news April 28, 2022

Dietary Supplement Delivery Formats Offer Strong Appeal and Unique Challenges

Meeting Dietary Supplement Definitions: Not as Easy as Meets the Eye
With the anticipation that several finished product companies in the dietary supplements space may soon be experimenting with more novel delivery formats, Ivan Wasserman, managing partner at Amin Talati Wasserman LLP, said that greater attention from regulators might be placed on format-related issues.

Dietary supplements and conventional foods are regulated under different sets of standards, and the agency is concerned about products which pass off as conventional foods that contain ingredients only approved for use in dietary supplements.

“DSHEA (the Dietary Supplement Health and Education Act)—you need to know it, love it, and dream it. You need to know how this legislation defines what a dietary supplement is,” Wasserman said.

There is little legislative history involving the interpretation of what a dietary supplement is by DSHEA’s definition, and there can be room for ambiguity.

“Dietary supplements are intended for ingestion and cannot be represented for use as a traditional food or as a sole item of a meal or the diet,” he noted. The legislation specifically mentions capsules, powders, soft gels, gel caps, and liquid forms. If a product does not meet one of those forms, it is still unlawful to be represented for conventional food use.

Dietary supplements need to be fully ingested, and so, many delivery formats on the market today are in a bit of a gray area when it comes to meeting the definition, Wasserman said. Those in the “maybe” category include sprays, lozenges, chewing gums, or any supplement that instructs the user to put it under the tongue.

“Factually, a product might function as a dietary supplement, but with the FDA, it’s more about what you say. If you mention the oral mucosa, or say the word sublingual, FDA doesn’t like it. A good argument can be made, however, if you instruct users to swallow the product. It’s also important to say where the effect of a given product takes place. So, if you say that your product can have an effect pre-digestion, that could land you in trouble with the FDA,” Wasserman said.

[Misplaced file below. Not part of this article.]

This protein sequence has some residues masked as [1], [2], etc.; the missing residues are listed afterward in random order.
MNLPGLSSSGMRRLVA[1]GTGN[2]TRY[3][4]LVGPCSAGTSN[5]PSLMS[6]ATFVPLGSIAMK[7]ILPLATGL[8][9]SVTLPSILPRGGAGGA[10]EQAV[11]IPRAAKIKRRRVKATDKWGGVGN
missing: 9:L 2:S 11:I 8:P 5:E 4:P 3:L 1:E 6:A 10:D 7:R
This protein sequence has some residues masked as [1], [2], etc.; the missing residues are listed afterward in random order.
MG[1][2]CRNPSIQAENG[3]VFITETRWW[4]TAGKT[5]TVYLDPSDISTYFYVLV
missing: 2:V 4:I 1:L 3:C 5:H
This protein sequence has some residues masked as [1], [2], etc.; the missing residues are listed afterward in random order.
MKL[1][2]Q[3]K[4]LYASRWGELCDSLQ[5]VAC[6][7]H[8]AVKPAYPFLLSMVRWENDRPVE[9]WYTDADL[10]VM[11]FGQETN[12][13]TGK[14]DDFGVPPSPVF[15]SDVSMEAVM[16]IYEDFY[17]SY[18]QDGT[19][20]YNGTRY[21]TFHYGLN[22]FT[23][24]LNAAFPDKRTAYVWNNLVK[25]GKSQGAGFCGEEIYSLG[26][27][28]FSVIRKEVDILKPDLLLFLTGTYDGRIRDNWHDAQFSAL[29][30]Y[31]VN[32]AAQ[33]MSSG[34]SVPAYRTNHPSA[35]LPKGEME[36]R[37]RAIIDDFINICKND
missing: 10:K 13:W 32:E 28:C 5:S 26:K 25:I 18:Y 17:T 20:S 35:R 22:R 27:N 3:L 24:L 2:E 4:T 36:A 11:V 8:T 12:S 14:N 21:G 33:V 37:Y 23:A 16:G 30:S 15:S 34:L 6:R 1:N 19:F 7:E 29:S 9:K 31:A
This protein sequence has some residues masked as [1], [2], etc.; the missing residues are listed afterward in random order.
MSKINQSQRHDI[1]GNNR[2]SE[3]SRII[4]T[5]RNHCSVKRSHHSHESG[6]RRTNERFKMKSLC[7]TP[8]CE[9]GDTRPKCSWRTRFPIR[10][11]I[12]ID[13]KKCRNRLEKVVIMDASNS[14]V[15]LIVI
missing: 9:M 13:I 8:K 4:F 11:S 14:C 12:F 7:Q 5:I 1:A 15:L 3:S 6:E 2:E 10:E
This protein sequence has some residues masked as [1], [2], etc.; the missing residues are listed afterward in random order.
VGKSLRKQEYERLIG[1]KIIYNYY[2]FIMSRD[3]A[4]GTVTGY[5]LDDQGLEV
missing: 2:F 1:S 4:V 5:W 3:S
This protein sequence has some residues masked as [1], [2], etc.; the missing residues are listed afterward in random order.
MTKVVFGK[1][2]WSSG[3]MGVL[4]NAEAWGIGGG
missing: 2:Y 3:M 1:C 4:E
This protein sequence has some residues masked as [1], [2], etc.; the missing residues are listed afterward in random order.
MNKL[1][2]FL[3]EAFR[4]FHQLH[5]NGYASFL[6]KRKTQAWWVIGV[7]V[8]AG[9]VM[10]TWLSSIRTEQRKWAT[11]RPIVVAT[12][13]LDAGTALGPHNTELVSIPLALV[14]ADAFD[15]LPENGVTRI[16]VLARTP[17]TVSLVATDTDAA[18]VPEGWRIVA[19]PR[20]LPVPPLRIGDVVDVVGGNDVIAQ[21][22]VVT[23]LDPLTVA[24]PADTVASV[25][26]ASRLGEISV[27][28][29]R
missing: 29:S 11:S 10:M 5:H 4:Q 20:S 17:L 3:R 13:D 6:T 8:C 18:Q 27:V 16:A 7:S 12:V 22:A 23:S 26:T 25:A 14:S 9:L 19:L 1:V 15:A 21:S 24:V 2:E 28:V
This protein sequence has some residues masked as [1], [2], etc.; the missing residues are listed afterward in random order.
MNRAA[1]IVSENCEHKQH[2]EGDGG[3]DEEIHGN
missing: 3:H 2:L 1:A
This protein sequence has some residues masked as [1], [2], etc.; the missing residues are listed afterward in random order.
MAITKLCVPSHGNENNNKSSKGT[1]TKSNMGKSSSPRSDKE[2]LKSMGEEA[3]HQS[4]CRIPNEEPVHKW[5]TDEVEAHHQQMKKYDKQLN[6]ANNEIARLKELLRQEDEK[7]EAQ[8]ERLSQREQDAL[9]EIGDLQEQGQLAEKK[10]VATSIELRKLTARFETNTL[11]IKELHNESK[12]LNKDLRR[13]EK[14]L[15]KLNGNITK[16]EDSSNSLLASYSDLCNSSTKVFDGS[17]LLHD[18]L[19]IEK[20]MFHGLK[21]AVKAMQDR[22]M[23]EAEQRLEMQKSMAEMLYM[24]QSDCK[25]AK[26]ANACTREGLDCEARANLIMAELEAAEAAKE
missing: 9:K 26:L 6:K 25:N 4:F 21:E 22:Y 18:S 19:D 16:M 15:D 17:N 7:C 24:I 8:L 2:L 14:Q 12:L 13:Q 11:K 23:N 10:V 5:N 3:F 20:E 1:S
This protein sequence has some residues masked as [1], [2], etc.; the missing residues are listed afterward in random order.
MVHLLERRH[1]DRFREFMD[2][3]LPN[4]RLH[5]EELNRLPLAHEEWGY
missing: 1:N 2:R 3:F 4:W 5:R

He pointed to a guidance document that FDA issued on the subject of energy drinks, which he said largely showed the agency is primarily concerned with the representation of products, more so than formulations. With the advent of more food-like dietary supplements, this will likely be the key area of potential enforcement focus.

In the guidance document, the agency listed the factors it would consider when determining if a liquid dietary supplement meets its criteria and is not misleading: labeling; advertising; product name; packaging; serving size; recommended daily intake; recommendations and directions for use; marketing practices; and other representations of a product.

“It’s a very interesting read, and while it’s beverage-specific, this could be applied to other areas,” Wasserman said. “Talking about a product being refreshing, delicious, or hydrating—words normally associated with drinks or foods—could be an issue. If you call yourself a drink, like a milk, or a soda, FDA will say the product is a food. If your can sort of looks like a soda can, in terms of graphics and size, they’d take that into consideration over whether or not a given product is a conventional food.”

When it comes to recommended serving size, “if you say ‘take one shot’ or ‘drink half of a can’ that’s a supplement kind of thing. But if the directions say, ‘you can drink this all day, it’s delicious, drink it as much as you’d like,’ FDA will obviously consider that,” Wasserman continued.

There are some less obvious issues when it comes to marketing that FDA mentioned in this guidance document. Wasserman said. One example is where a product is located in proximity to other foods.

“FDA said that if a retailer, on its own, decides to put your supplement on a shelf with non-supplement products, they’re not going to hold it against a manufacturer,” he said. “But, if there’s evidence that a manufacturer directed a retailer to put something on a shelf with food products, they could use that against you. So, be careful in your communications with retailers.”

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